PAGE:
Suddenly F&I training is finding itself more challenged than ever.

That's because, finance & insurance itself is undergoing a severe challenge, due to the Internet's influence on the vehicle sales process.

"Weaving the profitable F&I operation into Internet selling is top priority for the entire industry," declares Universal Underwriters eastern regional chief Michael Tuno.

He adds, "The Internet by its nature brings dealers reduced sales margins, and a way has to be found to keep F&I product sales strong to protect bottom-line profitability."

Coping with this challenge is a top-level concern as F&I training classes enter the 2001-model season.

At focus group F&I sessions being conducted for the first time by Chrysler Financial across the country, sales and F&I managers are exploring ways of developing customer-friendly techniques adaptable both online and with traditional walk-in customers.

The five-day sessions, says Chrysler Financial training chief Francis Brown, "are designed to change the face of F&I in our dealerships forever."

That reflects the role of the Internet in changing expectations of consumers, Mr. Brown says.

Ford Credit is deeply involved in the first online vehicle ordering and financing system being tested among 24 Ford and Ford Lincoln dealers in Ontario.

It is seeking to assure that dedicated Internet sales consultants offer shoppers such products as extended service contracts, credit and lease gap insurance and the like.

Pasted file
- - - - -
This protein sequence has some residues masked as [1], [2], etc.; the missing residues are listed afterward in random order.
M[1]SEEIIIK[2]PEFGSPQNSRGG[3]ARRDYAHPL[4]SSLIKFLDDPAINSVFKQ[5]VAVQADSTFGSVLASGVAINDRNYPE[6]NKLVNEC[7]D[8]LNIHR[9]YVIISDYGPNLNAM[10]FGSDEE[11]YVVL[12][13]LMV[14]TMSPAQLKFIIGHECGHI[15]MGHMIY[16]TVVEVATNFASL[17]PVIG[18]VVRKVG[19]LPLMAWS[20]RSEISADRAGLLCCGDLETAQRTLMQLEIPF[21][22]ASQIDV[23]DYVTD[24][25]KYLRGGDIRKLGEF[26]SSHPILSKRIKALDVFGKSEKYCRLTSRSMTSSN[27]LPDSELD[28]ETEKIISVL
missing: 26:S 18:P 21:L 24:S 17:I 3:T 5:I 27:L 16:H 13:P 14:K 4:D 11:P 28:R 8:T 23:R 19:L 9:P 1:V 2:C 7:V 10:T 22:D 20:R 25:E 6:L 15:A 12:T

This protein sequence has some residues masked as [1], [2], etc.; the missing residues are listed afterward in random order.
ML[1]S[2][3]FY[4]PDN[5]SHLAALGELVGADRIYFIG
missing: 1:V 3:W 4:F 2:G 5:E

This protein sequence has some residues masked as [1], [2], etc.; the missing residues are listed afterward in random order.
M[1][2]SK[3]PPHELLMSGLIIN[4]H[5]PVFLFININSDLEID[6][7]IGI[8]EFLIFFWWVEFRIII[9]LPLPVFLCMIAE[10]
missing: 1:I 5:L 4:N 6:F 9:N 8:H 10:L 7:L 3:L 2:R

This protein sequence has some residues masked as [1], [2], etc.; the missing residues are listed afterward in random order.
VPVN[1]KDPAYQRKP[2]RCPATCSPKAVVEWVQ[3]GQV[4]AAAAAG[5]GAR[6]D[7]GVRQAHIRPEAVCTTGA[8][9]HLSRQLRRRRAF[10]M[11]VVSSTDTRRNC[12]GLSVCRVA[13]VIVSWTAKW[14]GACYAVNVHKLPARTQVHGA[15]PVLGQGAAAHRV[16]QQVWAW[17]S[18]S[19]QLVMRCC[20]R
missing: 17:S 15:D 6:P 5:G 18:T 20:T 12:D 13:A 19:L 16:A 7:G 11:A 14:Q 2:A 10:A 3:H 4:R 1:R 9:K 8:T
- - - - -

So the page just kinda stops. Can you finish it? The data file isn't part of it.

But a survey of Ford dealers in the Hamilton/Niagara pilot found that few consultants so far were adding F&I items to the menu of options available, once the vehicle and its options had been selected and the payment issues decided.

"This is all so new that we concentrate on the vehicle first and foremost, although our business manager certainly is available," says Cort Day, Jr., general manager of Day Ford Lincoln, St. Catherines, Ont.

"When everything is done online, turning a customer over to an F&I manager isn't the same as when the customer is in the showroom."

The rapid growth of Internet selling is prompting some F&I veterans to fear the future of their profession as a stand-alone department.

But Mr. Tuno doubts this will happen if dealers adapt to the Internet and learn from recast training courses how to adjust the F&I process to their own web sites.

Resource Training is relocating in October to a new headquarters building in Glenview, IL, joining a new facilities move that started with GMAC and added American Financial and JM&A to the list this year.

Resource, an AON subsidiary, is putting emphasis on two-week training programs for financial services consultants, according to training director Andrew Blazsanyik.

"One-week programs still predominate," says Mr. Blazsanyik, "but the two-weekers are more intense and focused on interfacing with sales departments, including Internet."

American Financial & Automotive Services and Western Diversified have announced 2001 training schedules for week-long programs which cover all F&I practices but with more attention to customer satisfaction.

Bank One Credit Co. addresses its dealer client F&I training on an internal basis, says creative services manager Sandra Gilligan.

The company is developing an online-tuned model designed to show dealers how the F&I process can be expedited to each dealer's business managers, with company sales staffers guiding the dealers through the process on a regular basis.

The Internet explosion has not changed once tried-and-true F&I customer-incentive awards for sales achievements.

GMAC plans a "Grand Travel" Mediterranean cruise next summer for contest winners in GMAC sales-contract and GMPP service-agreement categories.

Thirteen contest groups have been designated among GM dealers with, needless to say, GMAC floorplans.